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Overcoming objections to the admissibility of lie-detection evidence

Mechanical lie-detection evidence, like other science-based evidence such as DNA, should be admissible in court provided it is subjected to robust cross-examination, says Richard Easton

25 January 2013

One day on Mount Olympus, satirist to the gods Momus noticed an important oversight in the making of man: “Why have you forgotten to put in a window so we can see what the humans are thinking?”. A recent case from the USA suggests that functional magnetic resonance imaging (fMRI) of the brain might open an aperture through which our honesty can be peeped at. Will the cortex replace the court? Or is the fMRI a forensic mirage along with polygraphs and truth serums? And why exactly, of all the obscure expert evidence English courts readily admit, is lie-detection verboten?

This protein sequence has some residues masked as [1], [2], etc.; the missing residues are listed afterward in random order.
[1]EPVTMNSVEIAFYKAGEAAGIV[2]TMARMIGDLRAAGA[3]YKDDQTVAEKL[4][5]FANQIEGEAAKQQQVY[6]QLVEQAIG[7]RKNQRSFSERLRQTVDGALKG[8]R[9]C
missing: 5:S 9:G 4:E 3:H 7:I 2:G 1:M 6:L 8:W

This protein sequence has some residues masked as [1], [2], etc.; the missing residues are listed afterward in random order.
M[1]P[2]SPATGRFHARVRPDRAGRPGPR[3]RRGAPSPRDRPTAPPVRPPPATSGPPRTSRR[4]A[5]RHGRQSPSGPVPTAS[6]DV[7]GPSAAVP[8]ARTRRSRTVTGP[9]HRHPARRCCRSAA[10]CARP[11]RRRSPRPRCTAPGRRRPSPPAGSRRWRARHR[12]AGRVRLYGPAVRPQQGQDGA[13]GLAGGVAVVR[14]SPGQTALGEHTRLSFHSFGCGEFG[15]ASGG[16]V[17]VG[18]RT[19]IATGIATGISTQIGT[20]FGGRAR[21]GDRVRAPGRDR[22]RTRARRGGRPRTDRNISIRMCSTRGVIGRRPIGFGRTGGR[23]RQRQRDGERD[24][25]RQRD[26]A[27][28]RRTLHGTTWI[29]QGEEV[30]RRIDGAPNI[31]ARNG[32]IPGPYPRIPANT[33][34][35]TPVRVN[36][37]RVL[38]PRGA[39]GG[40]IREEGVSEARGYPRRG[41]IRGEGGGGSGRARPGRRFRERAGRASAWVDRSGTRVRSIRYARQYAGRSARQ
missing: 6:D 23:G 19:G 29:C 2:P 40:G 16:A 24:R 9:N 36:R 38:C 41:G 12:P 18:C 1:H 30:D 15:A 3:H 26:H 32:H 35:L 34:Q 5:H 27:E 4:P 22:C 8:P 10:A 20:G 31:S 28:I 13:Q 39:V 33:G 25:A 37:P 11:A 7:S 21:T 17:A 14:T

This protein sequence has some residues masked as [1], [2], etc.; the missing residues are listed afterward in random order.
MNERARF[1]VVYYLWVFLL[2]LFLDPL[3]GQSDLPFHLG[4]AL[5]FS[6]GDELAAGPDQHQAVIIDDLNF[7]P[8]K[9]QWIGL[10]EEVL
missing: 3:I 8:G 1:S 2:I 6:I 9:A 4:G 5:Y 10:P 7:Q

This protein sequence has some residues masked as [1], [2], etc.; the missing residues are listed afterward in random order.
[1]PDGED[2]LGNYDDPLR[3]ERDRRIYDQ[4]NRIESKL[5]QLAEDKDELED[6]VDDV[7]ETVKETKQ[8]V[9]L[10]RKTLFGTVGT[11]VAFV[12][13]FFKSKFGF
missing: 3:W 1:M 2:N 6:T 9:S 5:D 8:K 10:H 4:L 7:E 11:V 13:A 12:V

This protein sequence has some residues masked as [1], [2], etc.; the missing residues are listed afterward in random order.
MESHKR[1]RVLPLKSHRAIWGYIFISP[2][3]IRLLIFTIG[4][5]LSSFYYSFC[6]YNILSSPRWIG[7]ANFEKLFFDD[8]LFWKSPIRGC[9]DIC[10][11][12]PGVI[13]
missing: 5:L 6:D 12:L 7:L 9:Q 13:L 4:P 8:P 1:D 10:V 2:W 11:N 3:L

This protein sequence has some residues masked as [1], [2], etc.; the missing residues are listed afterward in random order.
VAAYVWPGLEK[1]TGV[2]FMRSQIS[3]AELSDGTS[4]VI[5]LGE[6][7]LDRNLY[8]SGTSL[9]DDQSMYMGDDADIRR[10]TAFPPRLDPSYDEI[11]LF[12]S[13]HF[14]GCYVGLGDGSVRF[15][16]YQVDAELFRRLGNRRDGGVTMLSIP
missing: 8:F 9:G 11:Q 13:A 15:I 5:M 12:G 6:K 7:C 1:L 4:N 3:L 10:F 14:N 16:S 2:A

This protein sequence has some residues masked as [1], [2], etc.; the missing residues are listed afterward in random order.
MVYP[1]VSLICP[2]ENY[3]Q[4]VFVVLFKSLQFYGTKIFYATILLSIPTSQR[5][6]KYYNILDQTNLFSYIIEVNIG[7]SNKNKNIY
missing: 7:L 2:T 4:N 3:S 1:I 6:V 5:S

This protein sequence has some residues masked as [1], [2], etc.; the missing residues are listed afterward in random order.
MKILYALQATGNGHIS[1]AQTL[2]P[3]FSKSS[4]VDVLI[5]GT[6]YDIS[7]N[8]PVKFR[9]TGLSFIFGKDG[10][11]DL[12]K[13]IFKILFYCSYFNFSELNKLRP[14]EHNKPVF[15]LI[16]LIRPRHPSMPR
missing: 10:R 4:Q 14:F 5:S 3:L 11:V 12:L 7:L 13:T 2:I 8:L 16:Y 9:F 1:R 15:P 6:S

Late last year, the US Court of Appeals Sixth Circuit in USA v Semrau [2012] WL 3871357 grappled for the first time with the admissibility of fMRI evidence of a defendant’s veracity in criminal proceedings. Semrau was convicted of three counts of fraud by a Tennessee district court after being refused permission to rely on fMRI evidence showing ...

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